SEC’s Risk Alert Regarding Alternative Investments Due Diligence
Generally, when we think of investing, we think of stocks and bonds. Now, however, there seems to be an increasing trend for investment advisors to recommend alternative investments to their clients. Although there is no clear definition of alternative investments, these are non-traditional investments that can include tangible goods such as hedge funds, private equity, commodities, and many others.
Late last month the Securities and Exchange Commission (SEC) issued a Risk Alert pertaining to studies conducted over a six-year period by its staff. These studies were of investment advisors who offer alternative investments to their clients. Of particular concern to the SEC Staff was the due diligence processes of these advisors. Due to the nature of these investments, the SEC Staff’s primary purpose was to ensure that advisors who recommend or place these investments on behalf of their clients are enacting and maintaining a high level of due diligence. This can be more difficult than with traditional investments because they can include private investment opportunities or other offerings of greater complexity.
“Money continues to flow into alternative investments. We thought it was important to assess advisors’ due diligence processes and to promote compliance with existing legal requirements, including the duty to ensure that such investments or recommendations are consistent with client objectives,” said Drew Bowden, Director of the SEC’s Office of Compliance Inspections and Examinations.
Unlike some other investment practices, there are no clearly defined due diligence practices for non-traditional investments. During their observation, the SEC Staff did notice some positive trade practices that had not previously been noted. One such practice was that advisors were working harder to glean more accurate information from those managing these transactions in an effort to validate these alternative investments. The use of third parties to confirm information provided by said managers was one of the methods used to help establish the accuracy of information. Additionally, the practice of performing risk assessments and more comprehensive analyses of these investments, as well as those who manage them, helped advisors make more sound decisions on the part of their investors.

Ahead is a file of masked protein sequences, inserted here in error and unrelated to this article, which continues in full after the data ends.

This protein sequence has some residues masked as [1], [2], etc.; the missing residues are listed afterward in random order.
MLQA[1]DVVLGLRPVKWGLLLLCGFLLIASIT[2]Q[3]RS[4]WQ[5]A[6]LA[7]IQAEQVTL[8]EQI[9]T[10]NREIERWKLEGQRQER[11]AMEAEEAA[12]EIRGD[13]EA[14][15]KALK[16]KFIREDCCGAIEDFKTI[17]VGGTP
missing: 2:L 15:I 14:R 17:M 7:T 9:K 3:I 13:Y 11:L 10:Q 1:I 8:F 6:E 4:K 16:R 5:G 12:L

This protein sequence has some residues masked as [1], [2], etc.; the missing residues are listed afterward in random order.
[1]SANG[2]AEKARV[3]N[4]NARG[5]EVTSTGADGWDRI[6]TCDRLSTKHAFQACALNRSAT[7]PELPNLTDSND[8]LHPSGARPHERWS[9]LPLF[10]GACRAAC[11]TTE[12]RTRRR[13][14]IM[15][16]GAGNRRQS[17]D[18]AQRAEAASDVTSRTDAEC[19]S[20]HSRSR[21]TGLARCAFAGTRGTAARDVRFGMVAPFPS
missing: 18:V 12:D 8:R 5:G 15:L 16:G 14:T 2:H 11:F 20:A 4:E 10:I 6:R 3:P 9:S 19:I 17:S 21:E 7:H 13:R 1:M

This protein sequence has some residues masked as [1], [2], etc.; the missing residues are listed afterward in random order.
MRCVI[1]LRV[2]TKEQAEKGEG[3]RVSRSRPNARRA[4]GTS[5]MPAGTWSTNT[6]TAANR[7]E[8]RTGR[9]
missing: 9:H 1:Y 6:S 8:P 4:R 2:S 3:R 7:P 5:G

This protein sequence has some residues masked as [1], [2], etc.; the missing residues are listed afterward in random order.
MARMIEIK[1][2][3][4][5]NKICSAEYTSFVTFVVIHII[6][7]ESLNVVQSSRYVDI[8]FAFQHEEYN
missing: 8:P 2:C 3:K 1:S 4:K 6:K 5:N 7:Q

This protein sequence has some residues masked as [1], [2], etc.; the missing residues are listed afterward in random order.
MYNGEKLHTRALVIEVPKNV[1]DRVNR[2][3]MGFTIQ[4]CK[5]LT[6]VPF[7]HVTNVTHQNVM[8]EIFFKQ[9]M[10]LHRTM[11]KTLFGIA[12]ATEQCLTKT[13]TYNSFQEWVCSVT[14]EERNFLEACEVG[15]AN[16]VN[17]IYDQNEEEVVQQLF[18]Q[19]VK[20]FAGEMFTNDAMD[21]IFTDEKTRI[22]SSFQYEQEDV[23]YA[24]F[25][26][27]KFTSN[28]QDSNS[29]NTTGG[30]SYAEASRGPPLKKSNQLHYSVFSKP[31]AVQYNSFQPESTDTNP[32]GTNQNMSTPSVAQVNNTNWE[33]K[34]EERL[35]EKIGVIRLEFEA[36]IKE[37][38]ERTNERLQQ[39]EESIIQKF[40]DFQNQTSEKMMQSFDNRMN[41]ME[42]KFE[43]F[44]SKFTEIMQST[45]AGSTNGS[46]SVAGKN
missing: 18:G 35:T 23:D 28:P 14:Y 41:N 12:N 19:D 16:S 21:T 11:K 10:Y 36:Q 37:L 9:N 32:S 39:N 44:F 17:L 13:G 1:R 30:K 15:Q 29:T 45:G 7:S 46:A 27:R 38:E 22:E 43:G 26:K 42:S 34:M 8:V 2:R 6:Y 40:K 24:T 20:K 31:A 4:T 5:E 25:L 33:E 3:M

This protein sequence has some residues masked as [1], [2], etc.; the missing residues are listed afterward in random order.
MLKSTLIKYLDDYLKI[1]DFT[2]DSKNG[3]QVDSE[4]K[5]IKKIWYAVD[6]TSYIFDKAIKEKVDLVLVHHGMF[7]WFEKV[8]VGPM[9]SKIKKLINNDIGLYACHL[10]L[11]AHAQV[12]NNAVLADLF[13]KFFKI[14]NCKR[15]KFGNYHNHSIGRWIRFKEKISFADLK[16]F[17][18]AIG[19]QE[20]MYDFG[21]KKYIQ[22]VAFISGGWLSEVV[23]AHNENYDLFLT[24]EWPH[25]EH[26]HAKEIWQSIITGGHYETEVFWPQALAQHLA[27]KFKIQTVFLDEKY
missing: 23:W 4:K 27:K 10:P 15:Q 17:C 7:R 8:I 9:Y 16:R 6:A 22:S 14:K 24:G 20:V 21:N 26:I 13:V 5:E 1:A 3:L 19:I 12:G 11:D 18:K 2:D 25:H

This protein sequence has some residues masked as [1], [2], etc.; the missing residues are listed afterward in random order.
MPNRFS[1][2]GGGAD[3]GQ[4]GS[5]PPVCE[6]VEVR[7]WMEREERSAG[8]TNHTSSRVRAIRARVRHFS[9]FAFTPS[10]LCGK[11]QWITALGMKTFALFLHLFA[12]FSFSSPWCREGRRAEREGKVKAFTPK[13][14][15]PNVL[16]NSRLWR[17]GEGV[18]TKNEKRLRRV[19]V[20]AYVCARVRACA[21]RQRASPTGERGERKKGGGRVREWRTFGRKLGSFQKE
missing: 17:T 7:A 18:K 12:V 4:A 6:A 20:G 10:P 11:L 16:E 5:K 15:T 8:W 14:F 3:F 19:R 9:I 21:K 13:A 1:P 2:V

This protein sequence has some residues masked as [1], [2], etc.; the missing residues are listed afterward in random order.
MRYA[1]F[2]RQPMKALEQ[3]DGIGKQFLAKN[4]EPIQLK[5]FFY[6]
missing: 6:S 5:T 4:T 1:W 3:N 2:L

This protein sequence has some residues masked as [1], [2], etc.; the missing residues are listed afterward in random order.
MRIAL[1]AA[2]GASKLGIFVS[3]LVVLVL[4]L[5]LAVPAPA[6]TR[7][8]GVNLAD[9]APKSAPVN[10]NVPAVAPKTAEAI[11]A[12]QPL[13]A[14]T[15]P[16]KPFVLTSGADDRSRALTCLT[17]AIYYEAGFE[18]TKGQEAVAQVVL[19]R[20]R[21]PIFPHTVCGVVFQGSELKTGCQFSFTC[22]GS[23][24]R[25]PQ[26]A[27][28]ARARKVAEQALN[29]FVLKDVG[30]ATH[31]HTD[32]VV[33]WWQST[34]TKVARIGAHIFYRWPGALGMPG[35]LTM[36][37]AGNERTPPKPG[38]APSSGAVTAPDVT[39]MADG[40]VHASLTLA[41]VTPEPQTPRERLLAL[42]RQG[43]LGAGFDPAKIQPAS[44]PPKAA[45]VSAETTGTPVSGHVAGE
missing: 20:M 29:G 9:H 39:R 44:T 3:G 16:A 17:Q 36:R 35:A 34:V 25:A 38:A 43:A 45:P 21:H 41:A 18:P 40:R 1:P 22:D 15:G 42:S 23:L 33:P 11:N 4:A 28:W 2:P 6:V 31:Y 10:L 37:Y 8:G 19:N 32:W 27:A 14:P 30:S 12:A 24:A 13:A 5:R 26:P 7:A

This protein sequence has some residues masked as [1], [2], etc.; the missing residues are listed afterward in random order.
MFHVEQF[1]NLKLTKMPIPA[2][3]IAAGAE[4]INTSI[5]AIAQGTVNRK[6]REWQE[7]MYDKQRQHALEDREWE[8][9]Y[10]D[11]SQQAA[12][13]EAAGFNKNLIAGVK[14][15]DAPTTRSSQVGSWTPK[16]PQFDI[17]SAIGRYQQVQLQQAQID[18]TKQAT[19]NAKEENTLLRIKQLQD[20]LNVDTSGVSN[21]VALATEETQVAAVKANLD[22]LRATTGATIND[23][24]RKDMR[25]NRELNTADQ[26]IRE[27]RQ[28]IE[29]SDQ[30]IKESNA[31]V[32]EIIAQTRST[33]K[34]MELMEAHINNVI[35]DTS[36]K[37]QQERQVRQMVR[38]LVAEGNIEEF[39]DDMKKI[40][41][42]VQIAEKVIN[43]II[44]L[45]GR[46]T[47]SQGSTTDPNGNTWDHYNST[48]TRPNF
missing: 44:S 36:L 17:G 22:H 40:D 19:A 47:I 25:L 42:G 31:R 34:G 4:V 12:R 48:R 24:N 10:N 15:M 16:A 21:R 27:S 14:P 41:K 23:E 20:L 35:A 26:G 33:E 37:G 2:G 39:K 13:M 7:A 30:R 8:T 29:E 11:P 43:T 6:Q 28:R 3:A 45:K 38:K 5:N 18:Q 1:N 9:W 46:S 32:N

Although these are tremendous strides toward developing due diligence standards for alternative investments, the SEC Staff found several areas of concern. It was established that the annual reviews of some investment advisors did not include due diligence practices, even though many advisors had invested a good deal of their clients’ money in these types of investments. There was also a failure to have due diligence practices in place that varied from those mentioned in disclosures provided to clients. Additionally, it was observed that some of the marketing materials provided by these advisors could be construed as misleading.
The fiduciary responsibility that these investment advisors hold demands that they comport themselves in the most ethical manner possible. Each advisor needs to assess the client’s investment objectives and use that knowledge judiciously when selecting alternative investment opportunities. It is in the best interests of both the investor and the investment advisor to engage in superior due diligence practices. This not only safeguards transparency within the industry, but it also assists in maintaining integrity in the practice of capitalizing on alternative investments. In achieving these goals, investors can rely more readily upon their investment advisor or manager to choose options that are most likely to result in positive returns on their investments.
Blum Law Group represents clients who have been victimized by brokers. If you have been questions or concerns about alternative investments, please call 877-STOCK-LAW for your free consultation with the Blum Law Group.